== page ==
updated 10:11 AM CET, Dec 9, 2021

Today is 'Taxation of Expatriate and Cross-Border Individuals' Day (via Zoom)

The Institute of Tax Law at Queen Mary University's Centre for Commercial Law Studies in London will today (June 29) host a panel discussion, via Zoom, on the topic of "the Taxation of Expatriate and Cross-Border Individuals."

The event will see a number of well-known experts on the subject sharing their views, including QMUL's own Senior Lecturer (Associate Professor) in International Tax Law, Bernard Schneider.

The Zoom webinar will start this afternoon at 4pm British Summer Time (5pm Central European Summer Time, 11am Eastern Daylight Savings Time), according to the event's organizers.  

Schneider – who is, among other roles, also academic director of the Institute of Tax Law – will be joined in the panel discussion by Edoardo Traversa, a tax and European law criminology professor at Belgium's Université Catholique de Louvain, as well as serving as head of its Institute of European Studies, and practicing law in Belgium; John Richardson, a Toronto-based citizenship lawyer  who specializes in looking after U.S. citizens and Green Card holders who live outside of the U.S.; Laura Snyder, a Paris-based lawyer and advocate for taxpayer rights, who is currently serving as the sole international member of the IRS's Taxpayer Advocacy Panel, and who is also a member of the board of the Paris-based Association of Americans Resident Overseas; and Karen Alpert, an American expat and tax expert who lives in Brisbane, Australia, and who recently retired from the University of Queensland Business School there, and who oversees a blog entitled FixtheTaxTreaty.org.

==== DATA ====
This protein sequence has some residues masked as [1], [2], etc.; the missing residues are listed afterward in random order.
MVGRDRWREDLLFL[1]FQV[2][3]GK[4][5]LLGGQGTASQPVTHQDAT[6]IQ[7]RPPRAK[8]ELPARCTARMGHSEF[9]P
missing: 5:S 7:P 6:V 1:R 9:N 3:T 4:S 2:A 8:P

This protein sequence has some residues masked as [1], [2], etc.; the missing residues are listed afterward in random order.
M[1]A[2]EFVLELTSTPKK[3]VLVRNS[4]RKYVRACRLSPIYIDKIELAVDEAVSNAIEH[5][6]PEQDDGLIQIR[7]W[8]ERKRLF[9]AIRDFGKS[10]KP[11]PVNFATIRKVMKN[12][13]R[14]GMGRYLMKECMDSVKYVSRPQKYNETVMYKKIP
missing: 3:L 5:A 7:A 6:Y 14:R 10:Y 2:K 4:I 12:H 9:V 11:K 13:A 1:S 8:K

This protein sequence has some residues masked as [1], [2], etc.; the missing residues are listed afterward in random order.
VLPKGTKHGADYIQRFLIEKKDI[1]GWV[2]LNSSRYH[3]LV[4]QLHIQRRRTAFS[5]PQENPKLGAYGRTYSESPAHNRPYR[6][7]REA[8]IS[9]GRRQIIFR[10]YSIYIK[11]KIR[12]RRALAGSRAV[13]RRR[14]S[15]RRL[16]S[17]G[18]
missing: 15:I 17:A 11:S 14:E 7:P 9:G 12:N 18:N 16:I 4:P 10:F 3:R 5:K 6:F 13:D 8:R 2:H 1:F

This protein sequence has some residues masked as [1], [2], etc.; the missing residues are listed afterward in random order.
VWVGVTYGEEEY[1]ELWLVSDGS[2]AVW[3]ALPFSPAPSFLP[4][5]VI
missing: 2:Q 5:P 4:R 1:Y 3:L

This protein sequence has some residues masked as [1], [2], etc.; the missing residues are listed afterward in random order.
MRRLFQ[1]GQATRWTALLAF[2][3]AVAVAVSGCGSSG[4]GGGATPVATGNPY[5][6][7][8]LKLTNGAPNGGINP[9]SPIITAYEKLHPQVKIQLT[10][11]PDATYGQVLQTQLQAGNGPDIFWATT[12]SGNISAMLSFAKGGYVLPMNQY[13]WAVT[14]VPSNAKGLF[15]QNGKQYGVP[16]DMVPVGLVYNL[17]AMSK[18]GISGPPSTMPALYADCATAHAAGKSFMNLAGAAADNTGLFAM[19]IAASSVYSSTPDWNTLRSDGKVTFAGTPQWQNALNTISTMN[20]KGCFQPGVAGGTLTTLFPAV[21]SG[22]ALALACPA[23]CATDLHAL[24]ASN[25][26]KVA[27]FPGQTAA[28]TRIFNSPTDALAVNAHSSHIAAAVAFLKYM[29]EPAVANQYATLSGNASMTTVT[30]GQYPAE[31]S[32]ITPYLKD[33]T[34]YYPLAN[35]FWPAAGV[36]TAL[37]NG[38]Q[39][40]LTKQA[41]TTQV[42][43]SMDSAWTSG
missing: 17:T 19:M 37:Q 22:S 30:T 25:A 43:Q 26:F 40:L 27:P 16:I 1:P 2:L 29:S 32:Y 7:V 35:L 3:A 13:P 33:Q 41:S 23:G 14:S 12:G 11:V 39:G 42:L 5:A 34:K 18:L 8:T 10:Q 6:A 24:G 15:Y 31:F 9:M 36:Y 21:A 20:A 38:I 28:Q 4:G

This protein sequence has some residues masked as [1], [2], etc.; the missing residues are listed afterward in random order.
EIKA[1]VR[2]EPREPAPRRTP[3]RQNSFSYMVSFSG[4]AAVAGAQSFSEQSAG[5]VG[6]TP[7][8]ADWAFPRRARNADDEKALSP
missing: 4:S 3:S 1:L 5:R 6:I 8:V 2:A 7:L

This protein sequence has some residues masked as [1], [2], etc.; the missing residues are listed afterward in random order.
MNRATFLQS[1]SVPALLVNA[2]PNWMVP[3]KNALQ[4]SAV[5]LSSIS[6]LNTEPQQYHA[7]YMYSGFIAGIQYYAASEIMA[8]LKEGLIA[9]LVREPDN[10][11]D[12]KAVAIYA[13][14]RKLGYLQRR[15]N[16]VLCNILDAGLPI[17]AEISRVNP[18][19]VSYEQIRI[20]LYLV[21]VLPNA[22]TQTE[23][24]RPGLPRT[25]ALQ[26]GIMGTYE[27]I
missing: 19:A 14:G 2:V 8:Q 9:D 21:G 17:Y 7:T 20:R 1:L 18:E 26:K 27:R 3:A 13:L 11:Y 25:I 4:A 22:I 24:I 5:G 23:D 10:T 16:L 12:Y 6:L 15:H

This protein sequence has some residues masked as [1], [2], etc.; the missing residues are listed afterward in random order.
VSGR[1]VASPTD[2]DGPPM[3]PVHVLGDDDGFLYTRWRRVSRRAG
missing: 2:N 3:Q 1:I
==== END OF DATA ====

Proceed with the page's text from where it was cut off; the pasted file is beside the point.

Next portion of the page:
According to a description of the planned discussion, it will focus on "the nature of migration and expatriation today," including "the types of migrants and expatriates" that are currently cris-crossing international borders – including the "small but growing number of individuals who do not reside in their jurisdiction of origin, or whose residence is split between more than one jurisdiction" – and how the tax residence of such individuals should be best be determined, while taking into account "the tax consequences and reporting requirements that are imposed on [them]."

For more information on the webinar and to sign up to participate, click here.